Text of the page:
Upcoming events

It’s an exciting fall at the Historical Society of Montgomery County!

Join us at Montgomery Cemetery this Sunday, September 21st for Death and Dying in Victorian Times from 10:00 to 2:00.  The $8.00 entrance fee covers all exhibits and presentations.  The cemetery is located at 1 Hartranft Ave., West Norriton, PA 19401.

Tuesday evenings in October we’re having a four-part seminar on World War I.  The speaker will be me, Nancy Sullivan.  Learn about the causes of the “war to end all wars,” the progress of the fighting, and how the First World War shaped the world we live in today.  That’s on October 7th, 14th, 21st, and 28th at 7:00 pm at headquarters.  The cost is $40.

On October 15th at 7:00 pm, Joseph Hylan, Esq. will give a talk on Oliver Wendell Holmes, “Mr. Justice Holmes and the Civil War.”  The talk is free.

November 2nd at 2:30, we’ll have another free talk, this one on “The Underground Railroad in Quilts” by Cassandra Gunkel, PhD.

In November and December, Micheal Snyder will be offering another one of his popular courses at our headquarters.  This one will be “The Revolutionary War Comes to Southeastern Pennsylvania.”  The cost of the six week course is $65 for members and $75 for non-members.  The dates are November 5th, 12th, and 20th, and December 4th, 10th, and 17th at 7:00 pm.

The Historical Society’s annual luncheon will be on November 15th at noon at the Bay Pony Inn.  Speaker Beth Kepart will be speaking on the Schuylkill River.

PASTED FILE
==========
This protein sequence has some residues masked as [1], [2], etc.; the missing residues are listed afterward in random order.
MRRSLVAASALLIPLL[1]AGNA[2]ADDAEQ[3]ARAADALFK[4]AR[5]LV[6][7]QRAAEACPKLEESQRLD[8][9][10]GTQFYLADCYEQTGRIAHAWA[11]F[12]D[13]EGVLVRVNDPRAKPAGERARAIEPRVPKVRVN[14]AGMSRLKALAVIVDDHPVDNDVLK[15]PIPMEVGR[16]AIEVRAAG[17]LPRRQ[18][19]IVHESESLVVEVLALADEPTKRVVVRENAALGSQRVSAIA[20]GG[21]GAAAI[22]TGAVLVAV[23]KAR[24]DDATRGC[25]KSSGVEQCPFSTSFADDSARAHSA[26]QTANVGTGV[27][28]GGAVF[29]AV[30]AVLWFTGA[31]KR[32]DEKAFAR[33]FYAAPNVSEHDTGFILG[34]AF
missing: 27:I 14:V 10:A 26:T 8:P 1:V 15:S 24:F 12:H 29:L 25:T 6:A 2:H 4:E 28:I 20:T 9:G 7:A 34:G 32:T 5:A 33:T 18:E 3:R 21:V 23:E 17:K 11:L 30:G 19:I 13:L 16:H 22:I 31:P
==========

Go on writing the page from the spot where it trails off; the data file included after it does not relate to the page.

Wednesday, December 3rd, Michael Harris will give a talk on the Battle of Brandywine.  It’s starts at 7:00 and is free to the public.

Finally, just in time for Christmas, Judy Parrish will give us “The History of the Christmas Tree.”  It will be on December 14th at 2:30 at headquarters and is free.

Our headquarters is located at 1654 DeKalb St. in Norristown.  We hope to see you at one of events!

“I pity the human being that is disappointed in seeing the Falls at Niagara.”

In the United States in the early Nineteenth Century, new advances in transportation allowed Americans to travel through their new country, appreciating its many natural beauties.  Of the country’s numerous natural wonders, none rivaled Niagara Falls.

In 1824, Miss Mary Donnaldson of Montgomery County, traveled with her brother Edward and his wife to Niagara Falls.  Fortunately, she kept a journal of her experience, now part of the Donnaldson Papers at the Historical Society of Montgomery County.